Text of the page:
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Inaugural Playboy Fiction Review: "Tea Ceremony" by Stuart Dybek

After nearly 20 years of reading Playboy Magazine, I finally started READING Playboy Magazine. In the process I discovered there's all sorts of neat stuff in fiction! Read on...

What better way to kick-off my Playboy fiction reviewing than with a story by the great short fiction writer Stuart Dybek. In terms of his popularity and where he's had the most success, Dybek resides on the academic end of the spectrum of contemporary fiction. In fact, I'd wager that only those well-steeped in the world of academic "program" fiction are likely to have heard of him at all. And if you've never studied writing at the university (grad or post-grad) level and you've still heard of Dybek, then you can consider yourself a Grand Champion contemporary lit fan. Myself, I was exposed to him through my good old friend and resident-expert-on-everything, Andrew Soliday, an alumnus of Western Michigan University, where Dybek taught. All that aside, if you're looking for an accessible entry point into contemporary, literary short fiction, Dybek is a great place to start.

Raised in a working-class Polish community in Chicago, Dybek's voice always carries with it a rough, down-to-earth, and yet at the same time slightly magical quality about it. It's a quirky yet often times captivating mix. He writes about complex human emotions but manages to do so with a little bit of the jester's detachment, conveying the feeling that he knows something you don't. Very often using Chicago as his backdrop, Dybek often writes about relationships between men and women, he also often celebrates his ethnic heritage and humble beginnings while exploring the tension of leaving that all behind.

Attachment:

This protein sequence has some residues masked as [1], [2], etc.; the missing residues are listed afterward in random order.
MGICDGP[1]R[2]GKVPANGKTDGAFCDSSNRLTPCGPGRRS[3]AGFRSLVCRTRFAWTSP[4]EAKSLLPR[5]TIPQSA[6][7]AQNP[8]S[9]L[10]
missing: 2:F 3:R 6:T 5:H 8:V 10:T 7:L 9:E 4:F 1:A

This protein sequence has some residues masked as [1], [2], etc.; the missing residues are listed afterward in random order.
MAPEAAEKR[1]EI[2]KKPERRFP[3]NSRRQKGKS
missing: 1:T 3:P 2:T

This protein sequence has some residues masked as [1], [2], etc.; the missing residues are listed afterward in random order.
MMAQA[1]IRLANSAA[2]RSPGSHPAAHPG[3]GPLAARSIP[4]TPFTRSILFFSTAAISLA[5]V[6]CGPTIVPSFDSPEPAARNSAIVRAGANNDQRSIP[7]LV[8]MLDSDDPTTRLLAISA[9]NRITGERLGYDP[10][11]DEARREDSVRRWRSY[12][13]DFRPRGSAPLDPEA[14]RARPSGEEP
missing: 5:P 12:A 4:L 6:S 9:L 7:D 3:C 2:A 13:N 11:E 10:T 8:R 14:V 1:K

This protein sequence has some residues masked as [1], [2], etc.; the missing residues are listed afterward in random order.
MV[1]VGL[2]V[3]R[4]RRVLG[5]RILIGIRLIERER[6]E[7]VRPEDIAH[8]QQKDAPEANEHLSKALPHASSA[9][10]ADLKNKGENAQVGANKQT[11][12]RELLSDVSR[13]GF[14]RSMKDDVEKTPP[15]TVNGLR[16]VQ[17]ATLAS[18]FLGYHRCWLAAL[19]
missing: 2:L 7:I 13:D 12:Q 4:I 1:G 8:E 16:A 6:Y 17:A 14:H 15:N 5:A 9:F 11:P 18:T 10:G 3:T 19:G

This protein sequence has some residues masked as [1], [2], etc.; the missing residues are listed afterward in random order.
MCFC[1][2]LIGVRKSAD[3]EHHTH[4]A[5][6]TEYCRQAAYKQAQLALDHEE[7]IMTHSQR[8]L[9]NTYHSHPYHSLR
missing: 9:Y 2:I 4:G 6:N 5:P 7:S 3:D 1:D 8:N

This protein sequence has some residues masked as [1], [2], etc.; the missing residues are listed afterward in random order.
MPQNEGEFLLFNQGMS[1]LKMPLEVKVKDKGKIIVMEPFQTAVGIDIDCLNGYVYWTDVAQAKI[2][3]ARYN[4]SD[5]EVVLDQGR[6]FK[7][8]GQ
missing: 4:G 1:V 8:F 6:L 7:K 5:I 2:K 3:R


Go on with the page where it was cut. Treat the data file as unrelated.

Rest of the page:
"Tea Ceremony" is from Dybek's forthcoming collection of (really) short stories, Ecstatic Cahoots. The story explores the highly sex-charged relationship between Gwen and Jack, a couple of young lovers in Chicago (I would presume). The story begins as they get kicked out a movie theater for some manner of fornication. They end up making their way to a small diner where they keep up their penchant for public petting, in spite of the watchful eye of a fortune-telling waitress. The waitress reads Gwen's palm and tells her that their relationship is doomed, that they're "...the wrong chemicals to mix," and that they should not "go near the edge together." Though Jack mocks the waitresses fortune telling skills, as a reader I got the feeling that both he and Gwen know the waitress is correct. But for the present time, neither of them cares.

Like a lot of Dybek's short fiction, this is sort of a thumbnail sketch from which we as the reader are left to extrapolate a larger point. I found the dialogue between Gwen and Jack a little cutesy and unrealistic; however, Dybek does a nice job of capturing the tension, discomfort, and pure hormonal excitement of the characters' mid-20s sexual-chemistry-based relationship. As anyone who's had one knows, those relationships rarely turn into anything lasting, and that very fact informs how the participants in the relationship treat each other.

Dybek is expert at capturing that peculiar feeling of enjoying something, like a relationship, even after you know it's going to come to an end. That feeling is something that all mortals have to grapple with and Dybek's handling of that theme is undoubtedly one of the reasons he's been so successful.


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